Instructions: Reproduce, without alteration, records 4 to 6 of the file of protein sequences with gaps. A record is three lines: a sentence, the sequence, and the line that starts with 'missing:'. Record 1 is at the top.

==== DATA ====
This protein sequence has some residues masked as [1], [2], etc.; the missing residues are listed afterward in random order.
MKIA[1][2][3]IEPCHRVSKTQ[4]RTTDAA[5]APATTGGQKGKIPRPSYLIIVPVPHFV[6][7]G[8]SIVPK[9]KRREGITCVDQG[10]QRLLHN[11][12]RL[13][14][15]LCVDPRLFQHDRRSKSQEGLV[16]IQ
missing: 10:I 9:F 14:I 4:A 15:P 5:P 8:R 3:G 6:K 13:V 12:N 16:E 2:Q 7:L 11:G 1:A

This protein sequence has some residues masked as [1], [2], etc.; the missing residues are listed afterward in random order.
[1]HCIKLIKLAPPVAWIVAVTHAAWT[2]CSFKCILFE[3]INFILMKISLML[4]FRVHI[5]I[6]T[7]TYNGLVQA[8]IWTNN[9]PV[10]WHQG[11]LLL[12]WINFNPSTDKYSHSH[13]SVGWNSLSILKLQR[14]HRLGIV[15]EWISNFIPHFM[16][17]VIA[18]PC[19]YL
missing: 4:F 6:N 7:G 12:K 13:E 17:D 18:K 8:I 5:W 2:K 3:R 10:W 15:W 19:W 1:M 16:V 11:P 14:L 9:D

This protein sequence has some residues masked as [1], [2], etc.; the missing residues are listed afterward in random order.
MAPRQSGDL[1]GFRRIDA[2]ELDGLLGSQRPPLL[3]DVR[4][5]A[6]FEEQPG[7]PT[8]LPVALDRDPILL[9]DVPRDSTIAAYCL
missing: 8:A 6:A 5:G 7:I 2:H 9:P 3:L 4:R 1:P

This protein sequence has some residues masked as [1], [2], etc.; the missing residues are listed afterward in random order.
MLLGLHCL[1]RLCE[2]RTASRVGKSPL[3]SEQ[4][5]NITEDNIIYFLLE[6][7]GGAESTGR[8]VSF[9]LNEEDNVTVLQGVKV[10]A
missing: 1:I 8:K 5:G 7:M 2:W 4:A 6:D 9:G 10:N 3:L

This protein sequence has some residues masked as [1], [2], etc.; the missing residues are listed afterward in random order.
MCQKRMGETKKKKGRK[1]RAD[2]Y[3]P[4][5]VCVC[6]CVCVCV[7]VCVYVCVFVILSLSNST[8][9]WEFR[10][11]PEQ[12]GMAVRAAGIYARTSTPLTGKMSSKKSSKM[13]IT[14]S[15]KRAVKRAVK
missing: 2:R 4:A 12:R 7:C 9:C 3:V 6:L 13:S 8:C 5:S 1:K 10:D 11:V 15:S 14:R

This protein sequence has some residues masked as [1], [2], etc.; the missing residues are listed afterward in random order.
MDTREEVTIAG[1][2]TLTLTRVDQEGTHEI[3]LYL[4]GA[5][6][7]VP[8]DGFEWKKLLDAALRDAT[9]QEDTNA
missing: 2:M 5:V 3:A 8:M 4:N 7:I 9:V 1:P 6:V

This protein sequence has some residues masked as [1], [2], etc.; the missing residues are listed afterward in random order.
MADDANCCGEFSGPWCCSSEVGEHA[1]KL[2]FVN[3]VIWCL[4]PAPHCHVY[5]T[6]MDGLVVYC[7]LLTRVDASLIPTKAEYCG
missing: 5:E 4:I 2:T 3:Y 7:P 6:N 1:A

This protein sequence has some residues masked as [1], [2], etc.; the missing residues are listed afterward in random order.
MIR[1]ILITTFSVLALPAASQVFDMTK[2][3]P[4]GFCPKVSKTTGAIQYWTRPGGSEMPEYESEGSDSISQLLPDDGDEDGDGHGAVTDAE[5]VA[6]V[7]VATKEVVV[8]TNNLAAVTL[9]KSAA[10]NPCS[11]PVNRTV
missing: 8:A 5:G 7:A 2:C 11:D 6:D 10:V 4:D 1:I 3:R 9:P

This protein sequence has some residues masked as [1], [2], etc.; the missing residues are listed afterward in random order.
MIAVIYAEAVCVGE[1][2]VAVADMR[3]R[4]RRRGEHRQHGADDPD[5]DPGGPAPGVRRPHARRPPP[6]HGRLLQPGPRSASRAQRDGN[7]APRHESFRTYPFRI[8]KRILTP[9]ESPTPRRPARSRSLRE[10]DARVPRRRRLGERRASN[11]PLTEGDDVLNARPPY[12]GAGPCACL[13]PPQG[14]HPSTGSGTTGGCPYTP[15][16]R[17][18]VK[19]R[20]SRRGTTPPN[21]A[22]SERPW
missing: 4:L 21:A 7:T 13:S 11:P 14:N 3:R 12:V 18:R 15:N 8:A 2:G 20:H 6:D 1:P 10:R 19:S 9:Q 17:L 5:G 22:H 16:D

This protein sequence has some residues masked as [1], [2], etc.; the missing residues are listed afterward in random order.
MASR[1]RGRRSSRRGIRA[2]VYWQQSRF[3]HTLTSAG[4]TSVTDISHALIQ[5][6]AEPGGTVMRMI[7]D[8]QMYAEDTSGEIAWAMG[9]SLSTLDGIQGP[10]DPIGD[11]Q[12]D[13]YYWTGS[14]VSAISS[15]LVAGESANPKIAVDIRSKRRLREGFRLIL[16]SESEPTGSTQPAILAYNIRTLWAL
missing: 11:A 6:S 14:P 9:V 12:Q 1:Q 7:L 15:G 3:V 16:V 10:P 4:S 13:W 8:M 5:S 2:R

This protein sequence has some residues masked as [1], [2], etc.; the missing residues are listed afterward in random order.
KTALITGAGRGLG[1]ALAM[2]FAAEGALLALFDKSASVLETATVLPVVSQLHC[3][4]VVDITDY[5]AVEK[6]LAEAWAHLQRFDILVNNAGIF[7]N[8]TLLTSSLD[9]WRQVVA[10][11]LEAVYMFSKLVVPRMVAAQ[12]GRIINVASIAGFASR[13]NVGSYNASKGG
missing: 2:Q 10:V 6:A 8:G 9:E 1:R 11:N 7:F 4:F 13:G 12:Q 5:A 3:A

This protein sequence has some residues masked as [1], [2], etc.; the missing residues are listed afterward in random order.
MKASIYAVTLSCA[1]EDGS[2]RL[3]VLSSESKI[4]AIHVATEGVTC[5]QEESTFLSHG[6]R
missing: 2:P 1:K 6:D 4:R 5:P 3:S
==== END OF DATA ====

This protein sequence has some residues masked as [1], [2], etc.; the missing residues are listed afterward in random order.
MLLGLHCL[1]RLCE[2]RTASRVGKSPL[3]SEQ[4][5]NITEDNIIYFLLE[6][7]GGAESTGR[8]VSF[9]LNEEDNVTVLQGVKV[10]A
missing: 1:I 8:K 5:G 7:M 2:W 4:A 6:D 9:G 10:N 3:L

This protein sequence has some residues masked as [1], [2], etc.; the missing residues are listed afterward in random order.
MCQKRMGETKKKKGRK[1]RAD[2]Y[3]P[4][5]VCVC[6]CVCVCV[7]VCVYVCVFVILSLSNST[8][9]WEFR[10][11]PEQ[12]GMAVRAAGIYARTSTPLTGKMSSKKSSKM[13]IT[14]S[15]KRAVKRAVK
missing: 2:R 4:A 12:R 7:C 9:C 3:V 6:L 13:S 8:C 5:S 1:K 10:D 11:V 15:S 14:R

This protein sequence has some residues masked as [1], [2], etc.; the missing residues are listed afterward in random order.
MDTREEVTIAG[1][2]TLTLTRVDQEGTHEI[3]LYL[4]GA[5][6][7]VP[8]DGFEWKKLLDAALRDAT[9]QEDTNA
missing: 2:M 5:V 3:A 8:M 4:N 7:I 9:V 1:P 6:V